Communities could be big loser in bill to help casinos
By Matt Mikus email@example.com February 18, 2013 4:32PM
Updated: February 19, 2013 9:47AM
While legislation moves through the General Assembly to give casinos in Indiana a competitive edge, communities that depend on gambling revenue from casinos may lose out.
An amendment to Senate Bill 528 would remove a mandate providing casino revenues to local government.
Offered by State Sen. Luke Kenley, R-Noblesville, the amendment changed language that would guarantee a specific amount to individual communities.
“The communities with riverboats would get a certain amount from the admission tax and it would never be reduced,” Kenley said. “But since then the sales volumes at all the riverboats except one have fallen. So last year the state had to write a check for $40 million to pay them for the fact that the revenues had fallen.”
For Lake County, that could result in a loss of $9.5 million.
The lower rates consist of both a removal of a $40 million revenue guarantee, and changes in the tax structure based on supplemental wagers instead of admissions.
The revenue guarantee came from legislation in 2002 that locked in funds at no less than that year’s levels, but capped the maximum allowed at $40 million to the state.
With the proposed changes, Gary would lose $5.1 million from Majestic Star by 2015, and East Chicago $4 million from Ameristar. Hammond would only see a loss of about $400,000 from Horseshoe.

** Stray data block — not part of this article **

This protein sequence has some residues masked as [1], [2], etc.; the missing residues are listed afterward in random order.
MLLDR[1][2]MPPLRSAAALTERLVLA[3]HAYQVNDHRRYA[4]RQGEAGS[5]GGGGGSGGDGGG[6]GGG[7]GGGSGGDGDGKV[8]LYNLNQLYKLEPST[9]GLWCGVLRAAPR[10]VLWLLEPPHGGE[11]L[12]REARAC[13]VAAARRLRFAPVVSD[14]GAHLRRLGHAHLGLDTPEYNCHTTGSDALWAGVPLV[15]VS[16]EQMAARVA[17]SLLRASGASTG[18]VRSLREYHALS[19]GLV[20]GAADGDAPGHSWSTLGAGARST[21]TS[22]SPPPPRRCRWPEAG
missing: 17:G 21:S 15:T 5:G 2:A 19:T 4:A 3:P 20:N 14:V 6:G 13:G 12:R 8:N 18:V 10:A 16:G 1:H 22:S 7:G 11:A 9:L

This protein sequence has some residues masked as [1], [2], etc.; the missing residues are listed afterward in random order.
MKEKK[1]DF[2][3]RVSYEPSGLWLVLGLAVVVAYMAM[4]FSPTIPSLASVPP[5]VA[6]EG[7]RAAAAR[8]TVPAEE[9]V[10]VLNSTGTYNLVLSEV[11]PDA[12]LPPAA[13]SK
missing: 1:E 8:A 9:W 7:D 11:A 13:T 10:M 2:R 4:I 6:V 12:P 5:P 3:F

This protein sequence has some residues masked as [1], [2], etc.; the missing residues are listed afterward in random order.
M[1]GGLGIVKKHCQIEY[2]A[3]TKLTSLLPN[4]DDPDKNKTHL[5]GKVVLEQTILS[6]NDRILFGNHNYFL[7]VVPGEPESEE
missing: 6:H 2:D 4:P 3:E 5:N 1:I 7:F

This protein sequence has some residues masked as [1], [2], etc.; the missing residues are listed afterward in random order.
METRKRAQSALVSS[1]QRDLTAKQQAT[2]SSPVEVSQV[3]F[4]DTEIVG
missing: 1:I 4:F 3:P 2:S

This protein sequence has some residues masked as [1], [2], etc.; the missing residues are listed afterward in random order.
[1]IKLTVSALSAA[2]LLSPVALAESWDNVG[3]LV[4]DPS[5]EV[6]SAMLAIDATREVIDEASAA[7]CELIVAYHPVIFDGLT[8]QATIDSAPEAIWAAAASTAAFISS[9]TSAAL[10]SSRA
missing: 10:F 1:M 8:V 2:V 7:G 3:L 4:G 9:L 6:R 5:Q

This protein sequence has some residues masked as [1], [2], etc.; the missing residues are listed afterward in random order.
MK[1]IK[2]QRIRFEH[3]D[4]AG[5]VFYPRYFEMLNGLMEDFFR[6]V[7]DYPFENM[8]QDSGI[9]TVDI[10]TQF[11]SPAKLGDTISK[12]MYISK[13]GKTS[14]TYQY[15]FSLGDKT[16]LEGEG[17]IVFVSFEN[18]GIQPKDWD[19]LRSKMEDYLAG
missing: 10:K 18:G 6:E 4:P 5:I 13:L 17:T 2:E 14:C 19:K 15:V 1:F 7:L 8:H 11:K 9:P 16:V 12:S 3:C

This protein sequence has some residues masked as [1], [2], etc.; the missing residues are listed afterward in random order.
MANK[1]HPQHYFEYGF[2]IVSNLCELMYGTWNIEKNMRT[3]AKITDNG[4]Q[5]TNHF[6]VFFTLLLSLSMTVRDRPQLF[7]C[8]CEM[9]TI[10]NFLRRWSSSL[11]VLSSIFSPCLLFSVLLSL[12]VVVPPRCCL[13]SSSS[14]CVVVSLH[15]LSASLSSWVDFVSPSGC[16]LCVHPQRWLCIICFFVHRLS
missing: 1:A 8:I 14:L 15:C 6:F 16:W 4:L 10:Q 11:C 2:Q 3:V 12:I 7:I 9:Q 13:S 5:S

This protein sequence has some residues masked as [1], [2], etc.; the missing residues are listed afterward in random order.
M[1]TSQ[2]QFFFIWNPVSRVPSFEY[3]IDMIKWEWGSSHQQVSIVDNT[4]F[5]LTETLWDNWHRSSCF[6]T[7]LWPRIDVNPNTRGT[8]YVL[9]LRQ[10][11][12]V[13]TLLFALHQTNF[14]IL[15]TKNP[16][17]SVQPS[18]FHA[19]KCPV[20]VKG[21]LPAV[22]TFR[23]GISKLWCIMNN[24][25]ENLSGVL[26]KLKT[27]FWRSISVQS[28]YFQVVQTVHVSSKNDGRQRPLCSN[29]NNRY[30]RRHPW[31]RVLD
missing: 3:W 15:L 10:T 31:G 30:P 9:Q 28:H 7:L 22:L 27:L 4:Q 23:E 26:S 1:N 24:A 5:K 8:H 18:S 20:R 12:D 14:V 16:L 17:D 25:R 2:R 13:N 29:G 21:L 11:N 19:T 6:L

In LaPorte County, Michigan City could face a loss of $2.2 million in revenue from Blue Chip Casino.
Kenley said that because the bill is offering incentives to help the casinos, such as free-play tax breaks and lower tax burdens, the communities should also chip in to help.
“We’re asking the locals to share in the concessions to the riverboats,” he said, “We just don’t want to take it out of the state’s hide only.”
Kenley added that the change hits Gary and Ohio County the hardest.
State Sen. Earline Rogers feels that the funds should remain for the communities.
“Why do we always has to be the one to lose?” Rogers said, “This was always an effort driven by the communities where the casinos were docked.”
Kenley responded: “So then we could not pass a bill, and there would be no incentives and it would be up to the locals to make the boats work better.”
The bill returns to the Senate floor for a vote, but could face a difficult future.
House Speaker Brian Bosma, R-Indianapolis, has said he doesn’t believe now is the time for drastic changes to gambling in the state.